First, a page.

Hall of Fame voting is a fickle thing. Nine times out of ten, there are arguments to be made for or against almost anybody. Rarely is a consensus reached. And when it is, it's usually deserved.
So it is with Rickey Henderson. Today, Henderson was elected to the Hall of Fame in his first year of eligibility, placing him alongside 2007's two nearly unanimous selections, Cal Ripken and Tony Gwynn. Henderson received 94.8 percent of the vote, and for good reason: His numbers (career .279/.401 hitter, with over 3,000 hits and, oh yeah, the most steals in baseball history) are beyond reproach. Now there's one more stat Rickey can add to his resume: He's only the 44th player baseball history to be inducted to the Hall of Fame in his first year of eligibility. As Rickey would say: Rickey deserved to be in the Hall of Fame, and Rickey got in.
Rickey is joined by Jim Rice, the former career Boston Red Sox slugger, who has tried and failed to get in the Hall of Fame 15 times before, often because he doesn't meet a few arbitrary thresholds for Hall voting, like 3,000 hits. But Rice's career was a splendid one -- a quick glance down his lifetime batting splits is enough to see that -- and after missing the cut by 16 votes last year, and having only this year left to make the cut, Rice has finally sneaked his way into sportswriter-decided baseball immortality. Which is almost as good as actual immortality.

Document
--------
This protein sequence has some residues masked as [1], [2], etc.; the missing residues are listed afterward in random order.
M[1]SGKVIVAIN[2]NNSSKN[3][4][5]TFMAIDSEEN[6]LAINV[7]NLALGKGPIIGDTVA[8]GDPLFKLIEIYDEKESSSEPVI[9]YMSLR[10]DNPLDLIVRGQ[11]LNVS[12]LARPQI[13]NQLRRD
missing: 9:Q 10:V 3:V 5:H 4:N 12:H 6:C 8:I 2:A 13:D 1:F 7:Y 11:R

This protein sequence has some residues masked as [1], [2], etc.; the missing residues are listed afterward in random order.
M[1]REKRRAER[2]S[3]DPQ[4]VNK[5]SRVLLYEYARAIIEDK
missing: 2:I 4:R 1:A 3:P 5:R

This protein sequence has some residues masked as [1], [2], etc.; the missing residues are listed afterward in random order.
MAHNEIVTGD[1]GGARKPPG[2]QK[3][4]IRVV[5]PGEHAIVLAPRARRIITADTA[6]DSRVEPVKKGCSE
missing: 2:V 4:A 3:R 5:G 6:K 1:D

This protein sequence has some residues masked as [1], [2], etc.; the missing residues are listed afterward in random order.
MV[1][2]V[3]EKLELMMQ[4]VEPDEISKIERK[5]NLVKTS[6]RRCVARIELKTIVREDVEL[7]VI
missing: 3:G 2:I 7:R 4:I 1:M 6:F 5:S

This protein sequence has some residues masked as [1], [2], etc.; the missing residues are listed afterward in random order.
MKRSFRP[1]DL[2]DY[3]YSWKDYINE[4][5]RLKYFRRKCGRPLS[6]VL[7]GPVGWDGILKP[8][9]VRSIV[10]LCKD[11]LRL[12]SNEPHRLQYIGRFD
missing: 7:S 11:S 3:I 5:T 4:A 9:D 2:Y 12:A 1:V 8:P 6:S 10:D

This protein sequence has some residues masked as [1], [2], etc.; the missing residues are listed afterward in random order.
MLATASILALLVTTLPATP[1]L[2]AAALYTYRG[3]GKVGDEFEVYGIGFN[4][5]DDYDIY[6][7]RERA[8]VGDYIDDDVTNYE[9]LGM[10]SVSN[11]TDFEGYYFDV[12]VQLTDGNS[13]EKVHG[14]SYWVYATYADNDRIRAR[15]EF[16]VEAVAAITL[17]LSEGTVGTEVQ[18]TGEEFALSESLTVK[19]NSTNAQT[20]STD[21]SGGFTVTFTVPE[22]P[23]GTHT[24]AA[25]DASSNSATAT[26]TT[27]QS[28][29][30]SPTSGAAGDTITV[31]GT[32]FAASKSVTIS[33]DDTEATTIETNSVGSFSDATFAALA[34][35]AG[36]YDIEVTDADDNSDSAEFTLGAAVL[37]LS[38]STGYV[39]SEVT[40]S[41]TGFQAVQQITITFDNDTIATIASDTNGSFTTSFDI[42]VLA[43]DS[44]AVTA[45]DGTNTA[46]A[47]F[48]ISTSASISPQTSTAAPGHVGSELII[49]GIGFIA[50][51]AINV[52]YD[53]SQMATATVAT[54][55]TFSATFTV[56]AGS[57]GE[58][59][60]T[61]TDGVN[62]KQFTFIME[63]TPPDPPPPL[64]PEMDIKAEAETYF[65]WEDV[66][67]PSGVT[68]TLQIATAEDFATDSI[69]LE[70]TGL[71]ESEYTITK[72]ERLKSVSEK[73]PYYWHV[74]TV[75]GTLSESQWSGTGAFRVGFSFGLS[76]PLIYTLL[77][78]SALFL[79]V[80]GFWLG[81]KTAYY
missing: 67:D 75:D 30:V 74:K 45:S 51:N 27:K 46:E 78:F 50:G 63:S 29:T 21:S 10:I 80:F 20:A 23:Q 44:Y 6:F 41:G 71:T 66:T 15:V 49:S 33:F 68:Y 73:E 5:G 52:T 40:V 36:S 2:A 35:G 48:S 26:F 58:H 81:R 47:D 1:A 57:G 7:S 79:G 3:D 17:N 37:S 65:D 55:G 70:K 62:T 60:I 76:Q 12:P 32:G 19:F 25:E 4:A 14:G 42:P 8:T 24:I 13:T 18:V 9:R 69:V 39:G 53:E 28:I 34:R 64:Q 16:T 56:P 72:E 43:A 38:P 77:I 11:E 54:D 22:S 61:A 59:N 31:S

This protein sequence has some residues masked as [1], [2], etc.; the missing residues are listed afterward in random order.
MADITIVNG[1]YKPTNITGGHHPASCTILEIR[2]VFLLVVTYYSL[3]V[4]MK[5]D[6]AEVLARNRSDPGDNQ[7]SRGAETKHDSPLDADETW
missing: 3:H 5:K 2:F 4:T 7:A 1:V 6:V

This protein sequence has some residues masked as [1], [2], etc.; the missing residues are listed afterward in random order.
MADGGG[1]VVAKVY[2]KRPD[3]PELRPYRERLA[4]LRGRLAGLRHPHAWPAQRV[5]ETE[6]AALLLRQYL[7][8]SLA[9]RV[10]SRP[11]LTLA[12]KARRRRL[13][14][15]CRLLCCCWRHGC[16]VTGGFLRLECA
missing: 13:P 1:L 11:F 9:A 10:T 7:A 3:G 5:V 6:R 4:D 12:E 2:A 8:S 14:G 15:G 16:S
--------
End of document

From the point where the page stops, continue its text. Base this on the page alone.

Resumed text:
As for the rest of the field, pitcher Burt Blyleven's annual trek for the Hall was defied once again, as was Chicago favorite Andre Dawson's, who finished third in the voting with 67 percent. (The threshold for induction is 75 percent.)